TOTOWA – Totowa rang in the new year by swearing in two members to the Borough Council at its reorganization meeting earlier today.
The first, who Judge Raymond Reddin administered the oath to, was Councilman Louis D’Angelo, who was also elected by his colleagues to be the council president and has been on the council for the last 11 years. He replaced former Councilman Phil Puglise, who stepped down after 28 years on the council with the last seven being president.
Also sworn in was John Capo. Passaic County Clerk Kristin Corrado administered the oath with Capo’s parents and two daughters by his side. He later spoke to a crowded chamber about how the town’s Republican Chairman Pete Murphy and Mayor John Coiro spoke to him about great tradition in the town, and how he hopes to continue that tradition.
D’Angelo also thanked Murphy and his fellow council members and mayor for their guidance and his family and friends for showing their support. The newly elected president had his two sons and wife by his side during the oath.
The councilmen were given badges that are symbolic to the office of the council by Coiro. The mayor thanked the council for their work this past year and thanked Woodland Park’s Mayor Keith Kazmark and Little Falls newly-elected Mayor James Damiano for attending.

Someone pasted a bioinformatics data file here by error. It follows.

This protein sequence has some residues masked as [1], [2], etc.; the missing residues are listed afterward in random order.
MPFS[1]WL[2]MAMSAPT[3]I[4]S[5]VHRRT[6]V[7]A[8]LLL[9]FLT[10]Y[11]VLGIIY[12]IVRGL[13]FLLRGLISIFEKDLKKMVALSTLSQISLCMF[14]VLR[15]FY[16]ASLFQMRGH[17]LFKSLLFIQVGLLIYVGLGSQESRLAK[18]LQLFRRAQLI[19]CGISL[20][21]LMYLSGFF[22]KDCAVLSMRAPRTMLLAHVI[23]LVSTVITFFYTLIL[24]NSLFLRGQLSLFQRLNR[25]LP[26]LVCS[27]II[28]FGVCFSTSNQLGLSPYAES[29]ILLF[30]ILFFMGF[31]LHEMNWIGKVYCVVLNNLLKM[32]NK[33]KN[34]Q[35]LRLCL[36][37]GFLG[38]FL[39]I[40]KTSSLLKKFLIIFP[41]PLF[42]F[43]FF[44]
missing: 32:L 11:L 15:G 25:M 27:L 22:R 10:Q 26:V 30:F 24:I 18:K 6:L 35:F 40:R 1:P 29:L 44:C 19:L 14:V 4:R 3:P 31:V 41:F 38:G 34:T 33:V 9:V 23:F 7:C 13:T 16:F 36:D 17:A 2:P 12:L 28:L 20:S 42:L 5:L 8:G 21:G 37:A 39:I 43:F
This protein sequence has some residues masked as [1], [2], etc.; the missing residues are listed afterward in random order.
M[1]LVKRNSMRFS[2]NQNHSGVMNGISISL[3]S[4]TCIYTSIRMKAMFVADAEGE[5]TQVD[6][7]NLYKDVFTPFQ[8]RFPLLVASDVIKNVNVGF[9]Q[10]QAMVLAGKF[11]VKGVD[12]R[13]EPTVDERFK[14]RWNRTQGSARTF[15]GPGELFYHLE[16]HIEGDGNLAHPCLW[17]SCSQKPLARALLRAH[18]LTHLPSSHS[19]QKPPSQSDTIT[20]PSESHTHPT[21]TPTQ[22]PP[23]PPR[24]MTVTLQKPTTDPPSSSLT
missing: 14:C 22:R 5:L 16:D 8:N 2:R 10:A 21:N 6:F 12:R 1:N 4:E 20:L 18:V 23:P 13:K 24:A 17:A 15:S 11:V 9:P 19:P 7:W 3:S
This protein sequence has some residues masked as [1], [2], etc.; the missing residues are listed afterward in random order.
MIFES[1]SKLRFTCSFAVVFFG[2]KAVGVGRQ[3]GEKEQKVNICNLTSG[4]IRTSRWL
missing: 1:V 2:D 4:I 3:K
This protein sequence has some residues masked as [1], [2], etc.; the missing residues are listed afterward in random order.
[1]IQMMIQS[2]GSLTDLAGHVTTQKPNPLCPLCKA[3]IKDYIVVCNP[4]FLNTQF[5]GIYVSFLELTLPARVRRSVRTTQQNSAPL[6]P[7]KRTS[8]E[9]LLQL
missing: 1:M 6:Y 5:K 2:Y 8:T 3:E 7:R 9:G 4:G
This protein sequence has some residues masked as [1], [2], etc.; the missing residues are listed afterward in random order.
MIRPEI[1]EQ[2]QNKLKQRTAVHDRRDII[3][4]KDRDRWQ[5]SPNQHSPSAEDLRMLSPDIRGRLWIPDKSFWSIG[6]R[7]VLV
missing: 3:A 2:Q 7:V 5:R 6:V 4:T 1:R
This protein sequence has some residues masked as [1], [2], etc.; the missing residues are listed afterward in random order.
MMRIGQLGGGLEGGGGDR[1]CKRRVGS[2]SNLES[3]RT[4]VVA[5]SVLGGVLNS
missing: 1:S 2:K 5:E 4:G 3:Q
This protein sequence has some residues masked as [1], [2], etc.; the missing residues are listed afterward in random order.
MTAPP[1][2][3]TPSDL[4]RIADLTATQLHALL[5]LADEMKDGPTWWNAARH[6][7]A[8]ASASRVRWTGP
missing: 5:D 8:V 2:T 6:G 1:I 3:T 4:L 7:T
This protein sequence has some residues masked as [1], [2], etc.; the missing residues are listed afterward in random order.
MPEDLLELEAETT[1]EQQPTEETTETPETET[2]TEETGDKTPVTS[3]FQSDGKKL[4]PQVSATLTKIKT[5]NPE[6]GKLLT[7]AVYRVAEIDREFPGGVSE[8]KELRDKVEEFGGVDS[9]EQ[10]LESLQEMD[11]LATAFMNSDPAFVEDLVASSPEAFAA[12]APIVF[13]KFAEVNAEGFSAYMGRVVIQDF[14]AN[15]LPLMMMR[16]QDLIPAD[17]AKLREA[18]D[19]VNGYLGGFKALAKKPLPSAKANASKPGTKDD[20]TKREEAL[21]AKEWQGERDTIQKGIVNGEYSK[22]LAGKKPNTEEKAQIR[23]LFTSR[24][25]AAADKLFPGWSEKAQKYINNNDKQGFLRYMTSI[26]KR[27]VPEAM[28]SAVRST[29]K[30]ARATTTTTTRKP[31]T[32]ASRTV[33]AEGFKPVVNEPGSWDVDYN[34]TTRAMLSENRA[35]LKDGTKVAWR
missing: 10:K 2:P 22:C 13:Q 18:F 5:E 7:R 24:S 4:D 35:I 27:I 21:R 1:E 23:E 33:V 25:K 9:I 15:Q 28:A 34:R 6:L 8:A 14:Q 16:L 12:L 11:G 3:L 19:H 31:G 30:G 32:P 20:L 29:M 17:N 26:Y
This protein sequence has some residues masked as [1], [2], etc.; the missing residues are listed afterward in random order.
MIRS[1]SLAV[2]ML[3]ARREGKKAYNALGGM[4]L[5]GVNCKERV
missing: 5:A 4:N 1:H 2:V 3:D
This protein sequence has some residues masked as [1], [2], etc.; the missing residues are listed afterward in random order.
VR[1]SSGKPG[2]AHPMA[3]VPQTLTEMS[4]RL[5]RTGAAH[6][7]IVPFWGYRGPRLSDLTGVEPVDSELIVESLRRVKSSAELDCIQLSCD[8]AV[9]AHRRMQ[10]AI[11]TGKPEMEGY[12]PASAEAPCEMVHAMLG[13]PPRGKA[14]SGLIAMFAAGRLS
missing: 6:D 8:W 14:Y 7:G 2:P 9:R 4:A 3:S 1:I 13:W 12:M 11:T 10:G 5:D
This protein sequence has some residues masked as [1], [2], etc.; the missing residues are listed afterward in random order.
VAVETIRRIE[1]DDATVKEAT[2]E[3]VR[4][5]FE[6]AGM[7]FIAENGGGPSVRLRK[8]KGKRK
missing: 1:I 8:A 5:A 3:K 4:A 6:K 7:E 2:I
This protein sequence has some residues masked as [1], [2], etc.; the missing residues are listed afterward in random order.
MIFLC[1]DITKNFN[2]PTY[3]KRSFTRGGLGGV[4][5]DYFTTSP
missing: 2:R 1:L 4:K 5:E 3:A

The invocation was given by Seminarian Nestor Martinez.
The council then approved resolutions such as adopting the by-laws of the town, dated Jan. 1, 1977, the annual notice for the schedule of meetings for 2017, and ratifying appointments of officers and employees, contracts and authorization for services previously approved during 2016 for the same services to be performed in 2017.
Coiro also gave his State of Municipality Address, which featured items such as PSE&G replacing old gas lines because of Hurricane Irene and Superstorm Sandy as well as continuing to pave the roads where work was done.
The town also purchased homes along Totowa Road that was constantly being flooded and installed a new generator at the municipal building. Coiro also announced that the town will apply for a grant to realign the sewer lines.
In 2017, the mayor hopes that sprinklers can be installed for the football field at the PAL, as well as preparing the town to name a developer for the North Jersey Developmental Center real estate that has been unoccupied since 2014, and obligations will be determined for affordable housing this year.
In his address, some of the milestones that will be or have been met include the 60th anniversary of the Totowa Library, hiring the town’s first female officer, and the fifth year without adding to long-term debt.
The mayor and council wished the audience a happy, safe and healthy new year.